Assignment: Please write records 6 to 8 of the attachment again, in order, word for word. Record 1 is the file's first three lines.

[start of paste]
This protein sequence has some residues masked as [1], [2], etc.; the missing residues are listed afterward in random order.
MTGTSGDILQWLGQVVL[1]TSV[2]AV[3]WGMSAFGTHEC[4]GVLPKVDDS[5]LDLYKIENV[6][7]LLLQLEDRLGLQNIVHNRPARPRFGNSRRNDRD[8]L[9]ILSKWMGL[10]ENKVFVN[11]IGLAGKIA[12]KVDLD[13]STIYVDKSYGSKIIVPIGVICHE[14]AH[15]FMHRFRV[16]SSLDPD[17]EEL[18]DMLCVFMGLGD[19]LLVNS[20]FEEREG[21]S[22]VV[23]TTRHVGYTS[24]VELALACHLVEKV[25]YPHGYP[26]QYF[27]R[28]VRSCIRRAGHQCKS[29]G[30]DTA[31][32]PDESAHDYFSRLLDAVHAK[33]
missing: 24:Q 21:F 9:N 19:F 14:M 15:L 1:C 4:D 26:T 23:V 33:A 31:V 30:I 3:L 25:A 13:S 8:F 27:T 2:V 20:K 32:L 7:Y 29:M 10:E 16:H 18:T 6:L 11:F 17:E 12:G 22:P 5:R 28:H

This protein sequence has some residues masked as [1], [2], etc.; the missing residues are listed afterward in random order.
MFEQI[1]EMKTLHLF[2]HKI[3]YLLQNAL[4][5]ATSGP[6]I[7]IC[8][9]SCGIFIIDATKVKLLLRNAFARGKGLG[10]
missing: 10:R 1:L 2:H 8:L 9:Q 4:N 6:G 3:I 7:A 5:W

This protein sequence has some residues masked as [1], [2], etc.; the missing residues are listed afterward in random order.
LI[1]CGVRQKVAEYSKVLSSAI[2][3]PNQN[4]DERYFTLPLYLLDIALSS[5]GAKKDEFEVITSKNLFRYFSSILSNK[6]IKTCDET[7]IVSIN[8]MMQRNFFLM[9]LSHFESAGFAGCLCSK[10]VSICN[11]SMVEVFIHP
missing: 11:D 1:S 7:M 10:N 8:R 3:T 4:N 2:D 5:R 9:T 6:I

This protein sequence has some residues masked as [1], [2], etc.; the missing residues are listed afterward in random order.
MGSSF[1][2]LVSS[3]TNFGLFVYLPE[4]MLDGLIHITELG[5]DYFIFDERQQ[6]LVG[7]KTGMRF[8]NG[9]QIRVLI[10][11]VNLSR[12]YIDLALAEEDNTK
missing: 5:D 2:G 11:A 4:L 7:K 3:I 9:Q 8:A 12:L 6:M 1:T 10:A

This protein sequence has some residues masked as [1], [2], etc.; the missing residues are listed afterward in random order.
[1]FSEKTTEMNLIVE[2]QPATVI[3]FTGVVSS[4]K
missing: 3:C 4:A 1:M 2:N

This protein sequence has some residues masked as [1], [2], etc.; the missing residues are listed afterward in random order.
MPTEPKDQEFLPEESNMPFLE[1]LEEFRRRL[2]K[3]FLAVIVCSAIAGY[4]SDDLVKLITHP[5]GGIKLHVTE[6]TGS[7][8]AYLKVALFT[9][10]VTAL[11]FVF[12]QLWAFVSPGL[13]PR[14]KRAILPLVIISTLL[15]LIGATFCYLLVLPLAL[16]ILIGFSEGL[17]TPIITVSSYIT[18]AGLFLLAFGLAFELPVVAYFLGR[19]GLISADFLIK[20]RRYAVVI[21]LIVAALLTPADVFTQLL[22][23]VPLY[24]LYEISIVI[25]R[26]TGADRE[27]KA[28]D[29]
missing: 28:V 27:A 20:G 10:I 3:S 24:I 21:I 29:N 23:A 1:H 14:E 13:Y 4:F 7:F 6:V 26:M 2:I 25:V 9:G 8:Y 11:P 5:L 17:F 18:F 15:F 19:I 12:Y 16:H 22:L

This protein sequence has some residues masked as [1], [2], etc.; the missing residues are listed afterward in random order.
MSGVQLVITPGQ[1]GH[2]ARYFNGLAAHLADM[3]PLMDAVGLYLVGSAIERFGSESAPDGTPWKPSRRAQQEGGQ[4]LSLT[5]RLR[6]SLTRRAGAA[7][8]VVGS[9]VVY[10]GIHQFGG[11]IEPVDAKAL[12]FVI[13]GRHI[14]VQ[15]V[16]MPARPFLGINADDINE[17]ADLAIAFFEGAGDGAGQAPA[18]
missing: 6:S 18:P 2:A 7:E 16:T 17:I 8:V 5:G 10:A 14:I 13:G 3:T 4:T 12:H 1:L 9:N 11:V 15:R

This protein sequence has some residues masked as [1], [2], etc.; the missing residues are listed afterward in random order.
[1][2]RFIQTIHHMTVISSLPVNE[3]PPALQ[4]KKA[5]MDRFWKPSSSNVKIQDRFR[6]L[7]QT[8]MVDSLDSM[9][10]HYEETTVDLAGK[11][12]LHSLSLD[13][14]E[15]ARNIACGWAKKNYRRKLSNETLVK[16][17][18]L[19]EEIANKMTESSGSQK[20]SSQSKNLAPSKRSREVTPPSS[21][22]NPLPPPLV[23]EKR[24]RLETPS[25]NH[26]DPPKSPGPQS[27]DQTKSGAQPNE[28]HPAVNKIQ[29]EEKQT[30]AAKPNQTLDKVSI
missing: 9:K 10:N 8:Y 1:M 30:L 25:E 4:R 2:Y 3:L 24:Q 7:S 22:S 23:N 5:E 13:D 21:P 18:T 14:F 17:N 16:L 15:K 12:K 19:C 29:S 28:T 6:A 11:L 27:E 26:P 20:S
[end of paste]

This protein sequence has some residues masked as [1], [2], etc.; the missing residues are listed afterward in random order.
MPTEPKDQEFLPEESNMPFLE[1]LEEFRRRL[2]K[3]FLAVIVCSAIAGY[4]SDDLVKLITHP[5]GGIKLHVTE[6]TGS[7][8]AYLKVALFT[9][10]VTAL[11]FVF[12]QLWAFVSPGL[13]PR[14]KRAILPLVIISTLL[15]LIGATFCYLLVLPLAL[16]ILIGFSEGL[17]TPIITVSSYIT[18]AGLFLLAFGLAFELPVVAYFLGR[19]GLISADFLIK[20]RRYAVVI[21]LIVAALLTPADVFTQLL[22][23]VPLY[24]LYEISIVI[25]R[26]TGADRE[27]KA[28]D[29]
missing: 28:V 27:A 20:G 10:I 3:S 24:I 21:I 29:N 23:A 1:H 14:E 13:Y 4:F 7:F 6:V 26:M 2:I 25:V 9:G 8:Y 11:P 5:L 17:F 18:F 15:F 19:I 12:Y 16:H 22:L

This protein sequence has some residues masked as [1], [2], etc.; the missing residues are listed afterward in random order.
MSGVQLVITPGQ[1]GH[2]ARYFNGLAAHLADM[3]PLMDAVGLYLVGSAIERFGSESAPDGTPWKPSRRAQQEGGQ[4]LSLT[5]RLR[6]SLTRRAGAA[7][8]VVGS[9]VVY[10]GIHQFGG[11]IEPVDAKAL[12]FVI[13]GRHI[14]VQ[15]V[16]MPARPFLGINADDINE[17]ADLAIAFFEGAGDGAGQAPA[18]
missing: 6:S 18:P 2:A 7:E 16:T 17:I 8:V 5:G 10:A 14:I 13:G 3:T 4:T 12:H 1:L 9:N 11:V 15:R

This protein sequence has some residues masked as [1], [2], etc.; the missing residues are listed afterward in random order.
[1][2]RFIQTIHHMTVISSLPVNE[3]PPALQ[4]KKA[5]MDRFWKPSSSNVKIQDRFR[6]L[7]QT[8]MVDSLDSM[9][10]HYEETTVDLAGK[11][12]LHSLSLD[13][14]E[15]ARNIACGWAKKNYRRKLSNETLVK[16][17][18]L[19]EEIANKMTESSGSQK[20]SSQSKNLAPSKRSREVTPPSS[21][22]NPLPPPLV[23]EKR[24]RLETPS[25]NH[26]DPPKSPGPQS[27]DQTKSGAQPNE[28]HPAVNKIQ[29]EEKQT[30]AAKPNQTLDKVSI
missing: 9:K 10:N 8:Y 1:M 30:L 25:E 4:R 2:Y 3:L 24:Q 7:S 22:S 23:N 5:E 13:D 21:P 18:T 14:F 17:N 16:L 15:K 12:K 19:C 29:S 28:T 6:A 11:L 27:E 26:P 20:S